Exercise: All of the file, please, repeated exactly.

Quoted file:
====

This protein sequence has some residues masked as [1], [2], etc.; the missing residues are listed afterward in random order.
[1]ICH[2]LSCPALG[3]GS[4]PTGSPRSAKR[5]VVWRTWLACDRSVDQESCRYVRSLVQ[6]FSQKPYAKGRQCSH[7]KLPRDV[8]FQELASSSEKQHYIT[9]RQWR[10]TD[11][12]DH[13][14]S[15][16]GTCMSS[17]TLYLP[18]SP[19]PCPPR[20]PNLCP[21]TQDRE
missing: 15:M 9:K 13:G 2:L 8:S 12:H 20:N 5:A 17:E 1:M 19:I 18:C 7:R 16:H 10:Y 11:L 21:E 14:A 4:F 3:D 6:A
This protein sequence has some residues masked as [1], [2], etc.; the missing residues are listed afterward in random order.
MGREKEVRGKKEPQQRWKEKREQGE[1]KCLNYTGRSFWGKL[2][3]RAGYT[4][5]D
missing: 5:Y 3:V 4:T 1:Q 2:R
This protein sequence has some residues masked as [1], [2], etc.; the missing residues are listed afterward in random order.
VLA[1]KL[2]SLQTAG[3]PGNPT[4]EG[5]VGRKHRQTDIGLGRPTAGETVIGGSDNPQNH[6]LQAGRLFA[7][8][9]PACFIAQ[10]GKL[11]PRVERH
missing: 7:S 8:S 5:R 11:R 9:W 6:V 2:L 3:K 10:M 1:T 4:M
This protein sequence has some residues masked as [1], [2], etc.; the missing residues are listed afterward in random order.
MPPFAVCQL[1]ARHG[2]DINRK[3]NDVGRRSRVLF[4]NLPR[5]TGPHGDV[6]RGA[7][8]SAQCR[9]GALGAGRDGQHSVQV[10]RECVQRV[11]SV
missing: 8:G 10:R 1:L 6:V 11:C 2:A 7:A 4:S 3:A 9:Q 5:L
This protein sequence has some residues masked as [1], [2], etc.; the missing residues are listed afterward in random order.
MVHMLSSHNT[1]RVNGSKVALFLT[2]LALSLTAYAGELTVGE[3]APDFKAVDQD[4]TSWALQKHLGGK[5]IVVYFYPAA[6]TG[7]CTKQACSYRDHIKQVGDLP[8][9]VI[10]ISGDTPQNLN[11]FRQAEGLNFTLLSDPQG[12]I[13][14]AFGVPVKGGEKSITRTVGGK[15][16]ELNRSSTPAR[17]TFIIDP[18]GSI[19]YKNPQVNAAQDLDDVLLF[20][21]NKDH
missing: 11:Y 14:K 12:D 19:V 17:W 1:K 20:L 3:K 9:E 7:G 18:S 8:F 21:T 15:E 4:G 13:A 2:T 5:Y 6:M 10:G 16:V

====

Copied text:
This protein sequence has some residues masked as [1], [2], etc.; the missing residues are listed afterward in random order.
[1]ICH[2]LSCPALG[3]GS[4]PTGSPRSAKR[5]VVWRTWLACDRSVDQESCRYVRSLVQ[6]FSQKPYAKGRQCSH[7]KLPRDV[8]FQELASSSEKQHYIT[9]RQWR[10]TD[11][12]DH[13][14]S[15][16]GTCMSS[17]TLYLP[18]SP[19]PCPPR[20]PNLCP[21]TQDRE
missing: 15:M 9:K 13:G 2:L 8:S 12:H 20:N 5:A 17:E 1:M 19:I 18:C 7:R 16:H 10:Y 11:L 21:E 14:A 4:F 3:D 6:A
This protein sequence has some residues masked as [1], [2], etc.; the missing residues are listed afterward in random order.
MGREKEVRGKKEPQQRWKEKREQGE[1]KCLNYTGRSFWGKL[2][3]RAGYT[4][5]D
missing: 5:Y 3:V 4:T 1:Q 2:R
This protein sequence has some residues masked as [1], [2], etc.; the missing residues are listed afterward in random order.
VLA[1]KL[2]SLQTAG[3]PGNPT[4]EG[5]VGRKHRQTDIGLGRPTAGETVIGGSDNPQNH[6]LQAGRLFA[7][8][9]PACFIAQ[10]GKL[11]PRVERH
missing: 7:S 8:S 5:R 11:R 9:W 6:V 2:L 3:K 10:M 1:T 4:M
This protein sequence has some residues masked as [1], [2], etc.; the missing residues are listed afterward in random order.
MPPFAVCQL[1]ARHG[2]DINRK[3]NDVGRRSRVLF[4]NLPR[5]TGPHGDV[6]RGA[7][8]SAQCR[9]GALGAGRDGQHSVQV[10]RECVQRV[11]SV
missing: 8:G 10:R 1:L 6:V 11:C 2:A 7:A 4:S 3:A 9:Q 5:L
This protein sequence has some residues masked as [1], [2], etc.; the missing residues are listed afterward in random order.
MVHMLSSHNT[1]RVNGSKVALFLT[2]LALSLTAYAGELTVGE[3]APDFKAVDQD[4]TSWALQKHLGGK[5]IVVYFYPAA[6]TG[7]CTKQACSYRDHIKQVGDLP[8][9]VI[10]ISGDTPQNLN[11]FRQAEGLNFTLLSDPQG[12]I[13][14]AFGVPVKGGEKSITRTVGGK[15][16]ELNRSSTPAR[17]TFIIDP[18]GSI[19]YKNPQVNAAQDLDDVLLF[20][21]NKDH
missing: 11:Y 14:K 12:D 19:V 17:W 1:K 20:L 3:K 9:E 7:G 18:S 8:F 21:T 15:E 4:G 13:A 2:T 5:Y 6:M 10:G 16:V